Culture, Psychopathology, and a walk in the rain

I’ve long been a fan of “found art”, more recently “found poems”, and now “found blog posts”. This one I’ve lifted (with permission) from my “Meuse”. 

Meuse and I go way back, all the way to Africa.  We used to sit around funky hotel lobbies drinking Lion Lager and writing poetry.  But that’s another story. 

Today’s story is “found” because it was written as a daily disposable e-mail.  I think it deserves some circulation before being chucked.  And furthermore, I can’t write this kind of cultural commentary.  Music, rap, Lady Gaga—they’re not my forte.  But calling psychopathic behaviour to account — yes, I’m all for that.

Here’s Meuse (basically thinking out loud): 

halifax in rainI was out walking in the cold May Nova Scotia morning rain when blood suddenly reached my brain, and I could think for the first time since last August. 

(Note: Meuse is often droll and self-deprecating.)  

Inexplicably, it jogged into mind an old notion of popular art and culture being a reflection of current times.  Or is it a prediction of times to come?  

This notion must have come out of my recent exposure to rap music, which I managed to avoid for 20 years.  I thought it would be a good idea for a brief study.

I crawled back home, in from the cold and rain, and checked out the original “Telephone” rap video by Lady Gaga.  (The little Brit Gypsy rapper, Cher Lloyd, sang it in amateur competition.)

Lady GagaI thought that Lady Gaga’s video would be as interesting and benign as P!NK’s “Family Portrait” video.  What I found wasn’t exactly disturbing, but I did wonder what impression it leaves in the minds of the young teenage audience.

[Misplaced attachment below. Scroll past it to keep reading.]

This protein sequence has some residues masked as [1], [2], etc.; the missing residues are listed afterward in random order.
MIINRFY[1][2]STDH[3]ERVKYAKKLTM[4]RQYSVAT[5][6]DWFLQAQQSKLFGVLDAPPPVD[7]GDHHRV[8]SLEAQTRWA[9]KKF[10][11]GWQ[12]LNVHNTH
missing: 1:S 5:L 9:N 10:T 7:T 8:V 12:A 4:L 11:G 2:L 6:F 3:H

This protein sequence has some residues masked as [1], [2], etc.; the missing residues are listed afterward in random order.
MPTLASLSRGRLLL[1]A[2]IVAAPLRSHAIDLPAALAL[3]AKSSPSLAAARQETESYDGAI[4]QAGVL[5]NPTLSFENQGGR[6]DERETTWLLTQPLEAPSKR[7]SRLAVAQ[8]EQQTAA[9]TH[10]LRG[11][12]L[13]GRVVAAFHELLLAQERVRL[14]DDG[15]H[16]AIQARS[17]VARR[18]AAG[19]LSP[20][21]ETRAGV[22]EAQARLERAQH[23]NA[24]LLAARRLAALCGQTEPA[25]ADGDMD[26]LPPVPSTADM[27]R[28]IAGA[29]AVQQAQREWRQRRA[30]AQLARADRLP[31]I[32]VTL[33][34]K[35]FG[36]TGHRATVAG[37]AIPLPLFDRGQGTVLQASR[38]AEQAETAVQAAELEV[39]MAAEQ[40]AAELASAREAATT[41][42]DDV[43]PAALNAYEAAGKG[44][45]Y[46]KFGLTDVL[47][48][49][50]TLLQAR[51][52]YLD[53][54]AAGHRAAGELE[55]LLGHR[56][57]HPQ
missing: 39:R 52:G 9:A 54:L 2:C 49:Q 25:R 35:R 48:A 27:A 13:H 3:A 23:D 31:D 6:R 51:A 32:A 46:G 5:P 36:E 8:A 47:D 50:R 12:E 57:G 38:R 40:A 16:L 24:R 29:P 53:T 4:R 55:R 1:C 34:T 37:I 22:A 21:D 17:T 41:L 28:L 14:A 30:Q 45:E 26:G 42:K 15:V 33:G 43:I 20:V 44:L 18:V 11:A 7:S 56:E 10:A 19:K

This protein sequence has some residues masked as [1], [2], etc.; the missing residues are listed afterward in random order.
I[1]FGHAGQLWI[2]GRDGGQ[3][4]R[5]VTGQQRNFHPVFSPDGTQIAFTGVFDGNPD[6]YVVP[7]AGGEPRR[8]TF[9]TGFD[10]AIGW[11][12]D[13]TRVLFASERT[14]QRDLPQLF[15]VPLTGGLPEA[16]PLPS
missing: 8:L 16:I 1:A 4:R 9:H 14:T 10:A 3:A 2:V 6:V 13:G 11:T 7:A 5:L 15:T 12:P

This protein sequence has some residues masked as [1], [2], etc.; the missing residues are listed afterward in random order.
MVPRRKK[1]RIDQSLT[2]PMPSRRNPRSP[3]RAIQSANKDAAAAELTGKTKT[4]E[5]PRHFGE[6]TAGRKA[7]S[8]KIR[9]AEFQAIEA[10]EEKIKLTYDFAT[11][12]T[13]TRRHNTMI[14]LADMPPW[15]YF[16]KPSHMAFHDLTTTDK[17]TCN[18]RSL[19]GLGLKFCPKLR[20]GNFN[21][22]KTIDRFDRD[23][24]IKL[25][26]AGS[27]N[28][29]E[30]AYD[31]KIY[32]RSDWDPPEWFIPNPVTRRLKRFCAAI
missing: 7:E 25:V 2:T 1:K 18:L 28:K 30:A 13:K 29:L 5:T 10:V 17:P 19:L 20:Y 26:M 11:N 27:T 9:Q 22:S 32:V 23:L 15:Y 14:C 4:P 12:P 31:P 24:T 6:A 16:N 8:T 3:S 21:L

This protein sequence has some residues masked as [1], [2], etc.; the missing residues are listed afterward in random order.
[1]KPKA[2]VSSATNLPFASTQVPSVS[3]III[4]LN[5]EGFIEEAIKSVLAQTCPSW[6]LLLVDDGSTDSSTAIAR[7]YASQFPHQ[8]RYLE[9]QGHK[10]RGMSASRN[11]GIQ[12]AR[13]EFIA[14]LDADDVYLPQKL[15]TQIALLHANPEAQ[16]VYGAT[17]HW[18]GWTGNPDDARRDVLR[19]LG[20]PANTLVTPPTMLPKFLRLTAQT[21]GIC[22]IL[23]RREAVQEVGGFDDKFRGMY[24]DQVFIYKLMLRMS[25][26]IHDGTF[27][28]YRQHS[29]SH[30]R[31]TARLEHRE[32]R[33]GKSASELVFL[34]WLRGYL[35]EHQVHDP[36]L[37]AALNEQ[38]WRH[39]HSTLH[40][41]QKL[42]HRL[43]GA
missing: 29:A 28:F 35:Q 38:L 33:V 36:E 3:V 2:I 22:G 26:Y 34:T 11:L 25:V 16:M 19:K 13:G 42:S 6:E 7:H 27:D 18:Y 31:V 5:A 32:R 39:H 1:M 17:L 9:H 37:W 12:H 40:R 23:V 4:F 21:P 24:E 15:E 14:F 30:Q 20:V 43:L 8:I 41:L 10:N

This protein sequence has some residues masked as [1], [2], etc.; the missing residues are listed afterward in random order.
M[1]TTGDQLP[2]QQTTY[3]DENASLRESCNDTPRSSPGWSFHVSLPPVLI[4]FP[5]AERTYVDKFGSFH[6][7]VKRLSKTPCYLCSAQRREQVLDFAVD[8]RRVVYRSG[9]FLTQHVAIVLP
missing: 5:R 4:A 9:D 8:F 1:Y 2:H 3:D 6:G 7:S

There seems to be a lot of violence and psychopathology on display in the most popular rap videos.  Of course there is as much or more in newscasts and films.  But I don’t recall pop musical culture in the ’50s and ’60s being as deeply violent or overtly psychopathological.  Of course there was the madness of war, and the insanity of tribes like that of Charlie Manson.

Maybe young people are already far beyond what looks like excess in rap videos, and they see it entirely for the fantasy it is.  

Even without rap videos there are going to be kids who bring guns to school to kill other kids. It may only be a function of news media penetration, but it appears to me that there has been an explosion of infanticide and parricide (Note: murder of parents by young children).  I think it’s real.

So, does rap culture and its music cause adults and children to take up arms against each other?  Or is it a reflection of a direction society is moving in?  I think the latter.  Rap isn’t showing the way.  It’s showing where society already is.  This has been an aspect of popular culture and art for 150 years or longer.

Is a shift happening now that has yet to be revealed?

I’m locked into a view of art and culture as I experienced it when I was young. Perhaps this narrow vision prevents me from seeing the social dynamic as it actually is today!  Perhaps there is even more to understand than I have been able to imagine.  I’ll take it under advisement, but probably never look at it systematically.  I’m too old.  

If rapper madness wants me, I have no defenses.  After all, I’m just learning about this emerging art form called rap.

I’m soaked now.  I must remember I’m supposed to come in out of the cold and rain.

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Comments

  1. McGoo says

    I think rap, like strong, passionate statements made public, do serve to unite all those disparate energies in search of expression. So, that being the case, it actually helps diminish the pent-up frustrations of a younger generation struggling through these (in some ways) terrible times. Better out than in. I love rap.

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